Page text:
Place, publisher, year, edition, pages
AMER CHEMICAL SOC, 2019
Keywords
Carbon fiber reinforced polymer composites (CFRP), Advanced high strength steel (AHSS), Automotive dy in white, Automotive lightweighting Environmental performance, Sustainable return on vestment, Woody or corn bioethanol, Battery electric vehicle (BEV)
National Category
Energy Engineering
Identifiers
urn:nbn:se:umu:diva-157515 (URN)10.1021/acssuschemeng.8b05588 (DOI)000460600500042 ()
Projects
Bio4Energy
Available from: 2019-04-05 Created: 2019-04-05 Last updated: 2019-09-06Bibliographically approved
Bidleman, T. F., Andersson, A., Brugel, S., Ericson, L., Haglund, P., Kupryianchyk, D., . . . Tysklind, M. (2019). Bromoanisoles and Methoxylated Bromodiphenyl Ethers in Macroalgae from Nordic Coastal Regions. Environmental Science: Processes & Impacts, 881-892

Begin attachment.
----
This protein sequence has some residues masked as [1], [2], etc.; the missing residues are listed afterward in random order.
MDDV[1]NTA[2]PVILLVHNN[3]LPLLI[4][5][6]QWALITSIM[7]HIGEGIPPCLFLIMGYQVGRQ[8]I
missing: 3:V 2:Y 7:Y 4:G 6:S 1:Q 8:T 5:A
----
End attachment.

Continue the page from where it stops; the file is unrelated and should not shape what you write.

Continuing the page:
Open this publication in new window or tab >>Bromoanisoles and Methoxylated Bromodiphenyl Ethers in Macroalgae from Nordic Coastal Regions
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2019 (English)In: Environmental Science: Processes & Impacts, ISSN 2050-7887, E-ISSN 2050-7895, p. 881-892Article in journal (Refereed) Published
Abstract [en]